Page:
I have always been impressed by the design of military radios, they are nicely designed to handle the worst treatment and survive. The German SEM52A is no exception. I saw one come up on Ebay for $100 so jumped at it.
The SEM52A covers the frequency range of 47-57MHz, so the plan was to convert it for use on 6 metres FM. One of the impressive things about this radio is its minute DC power consumption. It uses only 5mA on power save receive and 30mA on normal receive (muted). This is because the radio is not a synthesised design, it uses a single crystal per channel. There is an offset oscillator that creates the transmit frequency from the single crystal.
The 6 metre net is 52.525, so the challenge was to find the cheapest way to obtain a crystal (hard to get these days) that would select this frequency. Quotes for a crystal from local suppliers was $40 plus. The radio has several “channel modules” on a rotating turret behind the selector. Each module has pair of resistors that electronically tunes the radios RX and TX circuits for the channel frequency.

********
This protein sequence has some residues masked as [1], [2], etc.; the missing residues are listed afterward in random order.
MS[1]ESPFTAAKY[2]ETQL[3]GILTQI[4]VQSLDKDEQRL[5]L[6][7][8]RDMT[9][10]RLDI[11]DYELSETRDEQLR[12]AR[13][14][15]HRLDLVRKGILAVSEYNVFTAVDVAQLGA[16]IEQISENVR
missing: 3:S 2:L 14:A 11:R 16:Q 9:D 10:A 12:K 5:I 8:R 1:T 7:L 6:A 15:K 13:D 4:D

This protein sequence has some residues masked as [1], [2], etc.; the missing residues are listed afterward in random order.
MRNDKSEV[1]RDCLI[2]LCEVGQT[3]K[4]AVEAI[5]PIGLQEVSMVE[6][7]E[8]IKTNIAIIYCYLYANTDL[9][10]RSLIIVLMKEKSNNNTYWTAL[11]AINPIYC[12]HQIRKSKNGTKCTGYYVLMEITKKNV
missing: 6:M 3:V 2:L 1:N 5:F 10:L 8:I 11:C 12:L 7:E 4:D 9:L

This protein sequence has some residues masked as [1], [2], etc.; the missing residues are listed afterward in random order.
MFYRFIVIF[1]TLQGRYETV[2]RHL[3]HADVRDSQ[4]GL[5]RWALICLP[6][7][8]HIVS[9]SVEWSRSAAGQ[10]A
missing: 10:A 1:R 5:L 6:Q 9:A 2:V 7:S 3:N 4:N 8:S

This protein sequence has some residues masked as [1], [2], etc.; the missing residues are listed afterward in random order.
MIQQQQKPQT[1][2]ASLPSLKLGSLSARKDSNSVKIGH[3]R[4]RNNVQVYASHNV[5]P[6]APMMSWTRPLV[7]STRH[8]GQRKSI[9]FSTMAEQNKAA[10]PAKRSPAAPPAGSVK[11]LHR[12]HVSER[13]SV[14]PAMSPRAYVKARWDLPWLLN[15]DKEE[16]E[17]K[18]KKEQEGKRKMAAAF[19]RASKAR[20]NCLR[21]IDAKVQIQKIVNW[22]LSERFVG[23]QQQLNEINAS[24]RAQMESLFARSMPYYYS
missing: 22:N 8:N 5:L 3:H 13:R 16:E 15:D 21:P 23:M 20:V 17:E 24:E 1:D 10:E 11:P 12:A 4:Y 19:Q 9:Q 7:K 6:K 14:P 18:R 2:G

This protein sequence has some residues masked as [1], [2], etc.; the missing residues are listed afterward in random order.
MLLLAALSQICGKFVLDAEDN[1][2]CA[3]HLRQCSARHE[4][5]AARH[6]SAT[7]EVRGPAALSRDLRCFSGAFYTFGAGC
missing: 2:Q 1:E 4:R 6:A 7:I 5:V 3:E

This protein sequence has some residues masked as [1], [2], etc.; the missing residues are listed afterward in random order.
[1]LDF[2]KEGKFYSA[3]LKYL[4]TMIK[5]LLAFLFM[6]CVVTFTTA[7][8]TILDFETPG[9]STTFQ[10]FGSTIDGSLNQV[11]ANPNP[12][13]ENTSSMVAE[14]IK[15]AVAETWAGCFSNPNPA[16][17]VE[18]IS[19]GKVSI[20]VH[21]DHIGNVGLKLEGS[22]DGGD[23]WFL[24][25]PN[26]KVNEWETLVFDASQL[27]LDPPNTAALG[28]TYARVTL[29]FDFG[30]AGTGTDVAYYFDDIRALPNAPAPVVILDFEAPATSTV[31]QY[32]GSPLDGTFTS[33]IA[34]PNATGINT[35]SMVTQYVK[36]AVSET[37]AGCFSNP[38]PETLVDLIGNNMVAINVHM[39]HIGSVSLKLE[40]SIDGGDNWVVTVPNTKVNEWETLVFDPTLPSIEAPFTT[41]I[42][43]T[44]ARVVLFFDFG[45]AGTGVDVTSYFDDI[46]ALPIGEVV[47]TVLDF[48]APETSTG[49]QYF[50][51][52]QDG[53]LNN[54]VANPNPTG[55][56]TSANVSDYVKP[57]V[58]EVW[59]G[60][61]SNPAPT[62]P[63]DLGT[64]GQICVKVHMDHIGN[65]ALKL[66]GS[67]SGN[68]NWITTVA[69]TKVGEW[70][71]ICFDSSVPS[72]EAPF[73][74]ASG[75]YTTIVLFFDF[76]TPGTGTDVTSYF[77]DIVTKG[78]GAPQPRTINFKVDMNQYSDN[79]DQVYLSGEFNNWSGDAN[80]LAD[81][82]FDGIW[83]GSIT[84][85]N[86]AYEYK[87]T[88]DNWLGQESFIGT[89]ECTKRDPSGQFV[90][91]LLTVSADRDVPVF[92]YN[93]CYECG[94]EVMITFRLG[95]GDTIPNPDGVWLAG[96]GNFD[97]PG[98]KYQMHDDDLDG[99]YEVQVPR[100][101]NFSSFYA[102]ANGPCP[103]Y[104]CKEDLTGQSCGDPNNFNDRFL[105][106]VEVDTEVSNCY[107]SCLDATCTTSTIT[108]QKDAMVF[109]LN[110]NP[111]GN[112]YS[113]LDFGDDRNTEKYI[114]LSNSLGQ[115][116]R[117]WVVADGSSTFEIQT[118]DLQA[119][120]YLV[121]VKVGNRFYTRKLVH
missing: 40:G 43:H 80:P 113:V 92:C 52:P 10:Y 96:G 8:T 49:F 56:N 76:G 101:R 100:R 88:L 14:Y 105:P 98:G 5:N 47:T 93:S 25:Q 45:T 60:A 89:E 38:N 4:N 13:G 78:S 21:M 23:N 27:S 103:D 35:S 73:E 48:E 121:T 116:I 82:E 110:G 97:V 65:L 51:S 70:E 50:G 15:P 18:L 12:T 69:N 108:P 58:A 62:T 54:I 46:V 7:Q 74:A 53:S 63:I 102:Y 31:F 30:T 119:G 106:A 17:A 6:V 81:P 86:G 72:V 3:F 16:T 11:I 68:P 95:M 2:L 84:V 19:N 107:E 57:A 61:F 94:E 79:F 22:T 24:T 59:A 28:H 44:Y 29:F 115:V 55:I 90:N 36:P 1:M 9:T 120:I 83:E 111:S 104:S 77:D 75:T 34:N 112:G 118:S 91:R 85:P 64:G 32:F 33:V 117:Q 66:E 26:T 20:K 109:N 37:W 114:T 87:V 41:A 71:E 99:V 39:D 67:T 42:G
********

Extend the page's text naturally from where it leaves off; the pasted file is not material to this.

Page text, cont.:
The crystal frequency is 20MHz above the channel frequency as the IF and offset oscillator are 20MHz. This requires a crystal frequency of 72.525MHz.
The 72MHz band is used in the USA for remote controlled (RC) model airplanes. A bit of a search on the web revealed that a US channel 14 crystal for high side receiver injection has a frequency of 72.525MHz. Another search found the crystals for sale on a Japanese site (Aircraft World) for USD2.99. This sounded great, there was a crystal package available that was the same as the micro one used in the SEM52A. Just in case there was a problem with capacity loading, I also bought the next crystal channel (to hell with the expense!).
The crystals arrived about a week later and fitted nicely into the tight module space. I put a pot where the tuning resistor pair went in the channel module and used the pot to tune the radio for max sensitivity on 52.525. The pot was then taken out and replaced with two resistors (68k and 120k).
The receive sensitivity is excellent and the transmitter power about 600mW.
The next challenge was replacing the bone conduction mic and earpiece with something a little more friendly. I used a speaker microphone from a commercial radio and found the radio had ample audio power to drive the speaker. The electret mic levels had to be reduced and some HF roll off introduced into the mic circuit.
The radio works nicely, had a contact with a mobile operator a few km away using the tape measure style whip antenna on the unit.
The radio came with two AA size battery packs, which I put some varta rechargeables into. It will be interesting to take the radio up to some high ground (maybe SOTA) and see what can be worked.